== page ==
February 8, 2005

Thailand Culture Co-op

Today was week two in our study of Thailand. It was a fun lesson plan. This week the kids took a "trip" to Thailand and recorded it in a homemade book. The teacher had packed a suitcase and would take items out one at a time to explain why she would need them. She began by asking the kids why they thought they would need each item.

My personal favorite was the first one she pulled out of her suitcase, a bucket. The kids answers were logical: to carry water, to play on the beaches in the sand, to catch a frog or fish and so on. Her answer stunned all of us and I think it took a minute for the kids to even believe her. She was packing the bucket so she could dump water on the heads of people! See I bet it surprised you too unless of course you are familiar with the Sonkran, also known as the Thailand Water Festival.

Moments like this


and even

are common and to be expected. If you do not want to get wet, stay indoors! To read more about this festival you can read this and this. And for those of you who are dying to know - no we did not allow the kids to actually dump water on each other!

The rest of the talk was also fun, interesting and informative but that was definately the highlight and what the kids were talking about tonight at the dinner table. You could see their eyes light up at the thought of a water festival. Who knows maybe some hot summer day we will decide to demonstrate Songkran -- and hope our neighbors forgive us! Aren't you glad you don't live next to the crazy homeschoolers? Or maybe you are one who would join in?

The kids learned about some other festivals, religion, culture, dress, homes and work. Unfortunately I can't tell you much more as Ciaran, Sirah and I spent some quality time in the hallway for much of the remainder of the lesson

After snack they worked on a craft, a Krathong which is a little flower boat used to celebrate the Loi Krathong Festival in Thailand. These are traditionally made out of banana leaves and flowers. They place candles, incense sticks and a coin on the Krathong and float them in lakes, rivers and canals all across the country, wishing for good fortune in the coming year.

Our kids made their out of paper bowls, flower petals and had an artifical flower, votive candle with insence and a coin in the middle. We did not float them in a river, though Rhiannon intends to do so tommorrow. All our major bodies of water are frozen here in Minnesota so we might be filling up our bathtub!

Atleast this time they should not be as messy and possibly damaging to our tub as our last tub Experiment on ancient writings - when the cunieform (clay tablet) broke apart into large and small chunks of clay mess to clean up and the paint from the papyrus (tracing paper) left a black ring to clean up after we experimented with what would happen if they were exposed to a flood (our bathtub).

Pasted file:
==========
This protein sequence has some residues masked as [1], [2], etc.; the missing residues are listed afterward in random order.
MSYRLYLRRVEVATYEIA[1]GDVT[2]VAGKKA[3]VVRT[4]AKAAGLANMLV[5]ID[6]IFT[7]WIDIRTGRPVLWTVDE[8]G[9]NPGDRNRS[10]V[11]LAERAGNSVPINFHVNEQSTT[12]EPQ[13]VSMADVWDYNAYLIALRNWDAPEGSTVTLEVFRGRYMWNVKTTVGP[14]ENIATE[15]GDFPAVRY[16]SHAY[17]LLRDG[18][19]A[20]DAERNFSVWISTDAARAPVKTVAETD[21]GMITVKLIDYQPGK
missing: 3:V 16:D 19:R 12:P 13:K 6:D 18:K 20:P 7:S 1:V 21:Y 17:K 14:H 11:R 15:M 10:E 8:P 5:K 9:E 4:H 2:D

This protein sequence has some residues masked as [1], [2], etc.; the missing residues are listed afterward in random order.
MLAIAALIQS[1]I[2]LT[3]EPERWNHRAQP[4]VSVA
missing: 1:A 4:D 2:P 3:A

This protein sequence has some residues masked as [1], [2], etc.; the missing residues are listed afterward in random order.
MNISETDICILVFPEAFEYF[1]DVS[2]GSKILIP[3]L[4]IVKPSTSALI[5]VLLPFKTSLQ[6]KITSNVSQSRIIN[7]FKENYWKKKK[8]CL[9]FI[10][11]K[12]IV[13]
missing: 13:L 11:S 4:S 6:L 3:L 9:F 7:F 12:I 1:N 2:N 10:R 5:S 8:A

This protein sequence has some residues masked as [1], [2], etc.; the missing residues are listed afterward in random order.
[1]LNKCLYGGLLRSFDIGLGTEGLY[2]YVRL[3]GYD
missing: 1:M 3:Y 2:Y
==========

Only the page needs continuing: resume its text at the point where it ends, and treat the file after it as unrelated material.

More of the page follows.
The craft came out good once it was discovered how to get the petals to glue to the plate without falling off. It is still all in one piece so far. Ciaran and I will be finishing his tommorrow as again we headed out to the hall for much of the lesson.

We will finish off our studies on Thailand with a study on history, government and animals next week. Then we will all dine together at a local Thai restuarant. So far the most memorable things my kids have been talking about Thailand are Sawadee (hello), Thailand is the land of smiles, the tsunami (more resources and lesson plan here), eating lots of fruit, and of course Songkran (the festival where you pour water on one another).

This is our fifth month of country coop (United States, Israel, Iraq, China, Thailand) and I can see the kids are getting much more out of it now. I think it is a combination of the kids getting more used to it and the moms getting better at how to teach the material in interesting ways. Also I think the last two countries we have done have been particularly interesting to the kids - at least my own kids seem to have taken much more out of the lessons on China and Thialand then the rest.

This has been a great thing to do with our homeschool group and I highly recommend it if you have a group of people you are thinking about working together with. It is interesting, fun and not that difficult to pull together and it works nicely with a mixed age group. We have 10 kids from ages 3-12 and Sirah who has not been involved that much yet.


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